It is unfortunate we have such a low standard of candidate this year, since there are plenty of Irish people out there who could make a decent run for President. How about President Bono, who could rule by proxy from his tax haven and help Ireland lead the way on the international stage in providing aid to Africa, using the same three chords over and over, and building shit hotels? Or President Tubridy, who is already an expert at making tedious conversation with international luminaries. Although as far as I know Conan O’Brien was never President so Tubs would need to steal someone else’s act before taking the gig. Maybe Dustin the Turkey, latterly preoccupied with his budding musical career, could revive his political ambitions to compete in his third election? If Fianna Fáil nominated him, he’d surely perform better than any human stupid enough to associate themselves with the party.

Assuming none of these possible challengers announce a late charge for the presidency, it looks set to go to either Michael D. Higgins, or, if he manages to obtain the signatures required to get on the ballot, David Norris. Both are intelligent, articulate men who would doubtlessly do a fine job, and I would be happy enough to see either win. I suppose the country just isn’t ready to accept as President a small loudmouth puppet made famous by a pathetic excuse for a singing career, and whose opinions are even more ridiculous than Gay Mitchell’s. I guess Dana will just have to wait another seven years.

Global Informing

Former US vice-president Al Gore is spearheading the 24 Hours of Reality campaign this week, a social networking-based series of presentations aimed at convincing climate change sceptics of the truths of how human activity is affecting our environment. The presentation is also set to attack some of the more virulent deniers of climate change, and examine where they get their funding from. The endeavour is, like all things these days, set to revolve around Facebook and Twitter. Obviously Gore thinks he can save the world in less than 140 characters.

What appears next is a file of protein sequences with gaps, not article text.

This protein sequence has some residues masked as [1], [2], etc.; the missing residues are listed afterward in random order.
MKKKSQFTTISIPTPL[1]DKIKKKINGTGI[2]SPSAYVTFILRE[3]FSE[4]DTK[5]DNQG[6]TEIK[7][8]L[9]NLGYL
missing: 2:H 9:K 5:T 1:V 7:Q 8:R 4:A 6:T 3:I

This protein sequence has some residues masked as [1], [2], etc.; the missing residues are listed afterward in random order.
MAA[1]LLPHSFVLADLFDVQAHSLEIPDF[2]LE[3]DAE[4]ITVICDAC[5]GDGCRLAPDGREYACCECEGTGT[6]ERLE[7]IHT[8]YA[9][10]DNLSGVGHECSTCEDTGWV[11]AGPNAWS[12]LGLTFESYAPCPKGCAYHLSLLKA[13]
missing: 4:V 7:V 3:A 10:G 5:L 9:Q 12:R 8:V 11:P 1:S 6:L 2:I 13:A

As with all of Al Gore’s attempts to raise awareness about environmental issues, this idea seems like a noble and laudable venture. Gore’s tireless work deservedly earned him the Nobel Peace Prize in 2007, which illustrates the political and societal weight of his influence and his ideas. What’s more, he didn’t even have to attach his name to an abstract noun like ‘Hope’ or give any vague and empty promises about closing illegal detention centres to get one.

Unfortunately, this project is probably destined to do little other than solidify the views of those already firmly in Gore’s camp. The science and logic behind Gore’s claims are plain to see for anyone who cares to look, and it is not due to a careful examination of the facts that most climate change sceptics voice their disagreement. Political influence is undoubtedly the biggest contributing factor to the mass ignorance of these deniers. A healthy mistrust of crackpot leftie scientists and their anti-American views that will restrict progress is now just as much of a prerequisite for members of the American conservative right as revulsion towards homosexuality and a proclivity for hilariously ill-informed statements.

Despite the massive amount of good work done by Gore and his organisations, he is forever fighting a losing battle against extremely powerful interest groups who don’t want to give any credence to claims that would see American industry forced to make concessions because of climate change. The morons that are churned out by the Republicans every four years might genuinely believe the nonsense they talk about the global warming conspiracy, but these simple mouthpieces that have been plucked from backwater towns are just being used by big business to appeal to middle Americans, and to make them think anything that will result in less income for corporations is un-American and is a threat to their way of life.